f,O

'lITE ART OF l'x-FIOHTIN(}.

Fig. Hi, tho possibility of receiving a Jdt. is thus prevented. It now remains for the in-fighter to pUS}1 his opponent back by n jerk on hid biceps, the brusq·\.1e movement startli.ng him. This ruse is necessary to momentarily trouble his mind. as to the meaning of RlICh a ~trallge practice. As the said pushing is undertaken without precisely holding the biceps, there ie little fear of the referee separntdng the combntants before tho in-fighter has delivered his contemplated jolt-punch under the chin, As the effect of this blow is calculated to send the receiver's head back, thus disturbing his presence of mind, there should eriso an opportunity to draw the Jf'fL a·way from tho opponent's right biceps and hook same to the body, This punch, however, is quite supplementary, and only possible if circumstances will nllow, for the opponent will possibly catch hold of your Jeft arm in an endca vour to save himself from reeling backward as the result of the objective punch, l.e., u jolt under tho chin. 'Ibis last-named is a. most damaging blow if delivered with something of a lift from the shoulder, that is to say, it should carry the full force that would be employed in llfting a heavy dumb-bell.
The Jab.

It must 110L be confounded with the ja.b, which i~ but a rap to the face or body, carrying but trivial consequences. Thc expression "jabbing a man's head off," although often used by wr-it P.I"I:I, is sometimes an inaccurate description of a series after series of half-arm left Dicks. Althol.lgh the process maYlobe

00

THE ART OF IN-FIGHTDlG.

are several way" of administering this, i.c., either by driving your right. on to your opponent's gloved fist, which at the Li ruo is protecting the" mark" (pit of the stomach). or by a smashing blow on hie biceps. In the fir,'ll instance the impact of the punch. if delivered with force, should canse your opponent's o-wn fist to xink into his stomach, thus perhaps "knocking himself out." so to speak. In any case, such a delivery can but be advantageous to the ant' who gets it welt home, and distinctly uncomfortable for 1.110 other fellow. I have seen other boxers do this with v,q,ryjng effect. It is worth trying when opporf.un! Iy calli;.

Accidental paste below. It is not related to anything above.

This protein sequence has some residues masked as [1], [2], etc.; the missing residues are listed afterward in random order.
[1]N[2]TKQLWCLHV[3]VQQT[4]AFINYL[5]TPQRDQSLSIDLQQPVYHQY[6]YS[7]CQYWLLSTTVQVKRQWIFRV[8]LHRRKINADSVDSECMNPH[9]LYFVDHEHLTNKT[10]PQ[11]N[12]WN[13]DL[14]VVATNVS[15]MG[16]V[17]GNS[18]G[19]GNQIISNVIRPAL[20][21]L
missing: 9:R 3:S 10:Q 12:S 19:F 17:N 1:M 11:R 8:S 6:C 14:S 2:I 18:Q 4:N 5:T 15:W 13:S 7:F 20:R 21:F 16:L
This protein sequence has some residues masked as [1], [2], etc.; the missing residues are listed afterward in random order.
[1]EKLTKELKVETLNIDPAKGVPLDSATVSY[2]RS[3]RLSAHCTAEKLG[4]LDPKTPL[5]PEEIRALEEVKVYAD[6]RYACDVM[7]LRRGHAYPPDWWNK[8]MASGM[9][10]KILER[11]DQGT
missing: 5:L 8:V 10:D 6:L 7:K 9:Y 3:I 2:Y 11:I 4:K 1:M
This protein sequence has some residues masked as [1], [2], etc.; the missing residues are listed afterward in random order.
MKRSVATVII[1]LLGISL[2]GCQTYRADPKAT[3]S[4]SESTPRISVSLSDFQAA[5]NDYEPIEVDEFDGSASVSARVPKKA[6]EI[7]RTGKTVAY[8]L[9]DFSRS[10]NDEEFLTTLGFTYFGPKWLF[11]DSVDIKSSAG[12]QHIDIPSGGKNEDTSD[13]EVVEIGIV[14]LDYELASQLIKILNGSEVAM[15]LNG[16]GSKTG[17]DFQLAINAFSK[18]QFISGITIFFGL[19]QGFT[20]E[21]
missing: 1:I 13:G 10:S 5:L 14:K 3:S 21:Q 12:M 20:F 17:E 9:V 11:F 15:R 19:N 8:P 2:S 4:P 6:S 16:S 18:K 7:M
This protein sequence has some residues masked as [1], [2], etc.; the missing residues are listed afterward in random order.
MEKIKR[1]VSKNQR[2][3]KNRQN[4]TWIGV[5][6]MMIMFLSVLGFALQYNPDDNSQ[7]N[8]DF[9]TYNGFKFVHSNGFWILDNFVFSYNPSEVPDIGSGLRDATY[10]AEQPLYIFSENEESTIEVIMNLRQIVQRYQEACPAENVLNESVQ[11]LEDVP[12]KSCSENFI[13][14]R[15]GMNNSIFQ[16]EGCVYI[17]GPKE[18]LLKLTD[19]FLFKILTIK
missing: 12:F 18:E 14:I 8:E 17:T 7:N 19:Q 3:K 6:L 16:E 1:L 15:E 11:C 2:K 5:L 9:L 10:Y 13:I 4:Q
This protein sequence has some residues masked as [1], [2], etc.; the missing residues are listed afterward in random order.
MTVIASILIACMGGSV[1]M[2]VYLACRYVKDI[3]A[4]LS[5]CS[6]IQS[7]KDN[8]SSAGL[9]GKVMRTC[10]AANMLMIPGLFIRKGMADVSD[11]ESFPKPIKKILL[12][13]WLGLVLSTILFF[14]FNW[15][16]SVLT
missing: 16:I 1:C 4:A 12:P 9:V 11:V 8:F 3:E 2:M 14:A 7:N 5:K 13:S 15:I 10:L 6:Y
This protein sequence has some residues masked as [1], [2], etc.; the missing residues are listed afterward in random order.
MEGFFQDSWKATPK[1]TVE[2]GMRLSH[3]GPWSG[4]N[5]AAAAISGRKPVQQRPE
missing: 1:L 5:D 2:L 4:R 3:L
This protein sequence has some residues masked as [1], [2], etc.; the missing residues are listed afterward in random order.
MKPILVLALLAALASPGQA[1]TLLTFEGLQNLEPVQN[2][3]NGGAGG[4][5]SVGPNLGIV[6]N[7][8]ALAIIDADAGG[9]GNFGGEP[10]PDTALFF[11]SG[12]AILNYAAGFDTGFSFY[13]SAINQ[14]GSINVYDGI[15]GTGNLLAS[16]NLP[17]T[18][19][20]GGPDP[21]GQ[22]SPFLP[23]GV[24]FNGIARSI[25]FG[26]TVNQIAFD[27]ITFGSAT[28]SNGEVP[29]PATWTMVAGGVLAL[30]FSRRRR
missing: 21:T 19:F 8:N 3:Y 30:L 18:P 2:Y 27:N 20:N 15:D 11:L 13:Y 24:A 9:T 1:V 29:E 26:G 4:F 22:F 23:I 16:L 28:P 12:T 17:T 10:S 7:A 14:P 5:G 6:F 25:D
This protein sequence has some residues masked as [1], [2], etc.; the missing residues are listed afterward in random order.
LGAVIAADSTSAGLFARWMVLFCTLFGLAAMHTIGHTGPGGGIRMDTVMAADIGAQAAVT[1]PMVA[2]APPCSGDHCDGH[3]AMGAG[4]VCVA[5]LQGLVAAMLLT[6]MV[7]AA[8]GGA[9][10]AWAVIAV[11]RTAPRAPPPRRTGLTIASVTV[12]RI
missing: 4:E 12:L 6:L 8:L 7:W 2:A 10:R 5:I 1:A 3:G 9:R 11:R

Punching the Bleeps.

The punch Oil the biceps is equally alarming to nn opponent, for lln- result is sometimes of a no 1$.':1 painful nature than the above-mentioned stomach arm punch. The continual punching of a -man's upper arm must, sooner or later, l)rjng Oil a state of paralysis. As the result of such maulings a boxer will often be forced to retire, actually believing that his arm is broken. A blow on what is known as the" funny Lone ". which, by the WRY, is not a bone at all, but u nerve-produces much the same effect. But as the part.icular spot in that case is difficult to lind, and the seeking for it may me-an the wasting of many punches, the ill-fighter should turn his attention to tho hiccps , The rule, therefore, is, that when no other put-t of an opponent's body is atteckuble go for his erma.

62

THE ART OF IN-FIGHTING.

Knocking

a Miln

out

by

Punching

his

Gloved

Fist.

results.

I hav-e knocked II man out who was covering his jaw by punching the gloved hand that was shielding tha.t vulnerable point. Of course, my olJponent was so unprcptued for such an attack, and felt himself 80 secure, that he did not even attempt to counter the blow. He tried it on others later-with good

:J\Ia.ny pugilistic prudes will no doubt look upon this arm-punching as rather sharp practice, many degrees rcmovl.,'(] from what these gentlemen would call the «clean style," but I maintain that a boxer's chief aim while in the ring is to beat hie opponent. So long as he docs this honestly, his manner of arriving a·t that desirable end surely concerns him alone.
Old·Fashiooed Methods,

'l'bere arc SOme people WIlD abhor any but what are known as" old-fashioned methods, but boxing, like all things, has gone ahead since those da.YB, and the sooner young boxers realise this, the SOQUel.' will . they secure world honoUl's. I maintain that infighting is an all too-neglected art, one full of new illterests, and not ugly to wlltch-when understood. The art of self-defence surely implies the power and Ineall8 to defend oneself at all times. How can n. boxer do full credit to this doctrine and himself, if only partially armed for it l In-fighting is a. fOl'midable adjunct to the integrul art of bOXing,
H

64
Brellking

TO

,tH'r

OF IN-FIGIITL'{C. Ilparl t3 Facilitate.

THE ART OF IN-FIGHTllfG.

au Opponent's Arms no Atrack.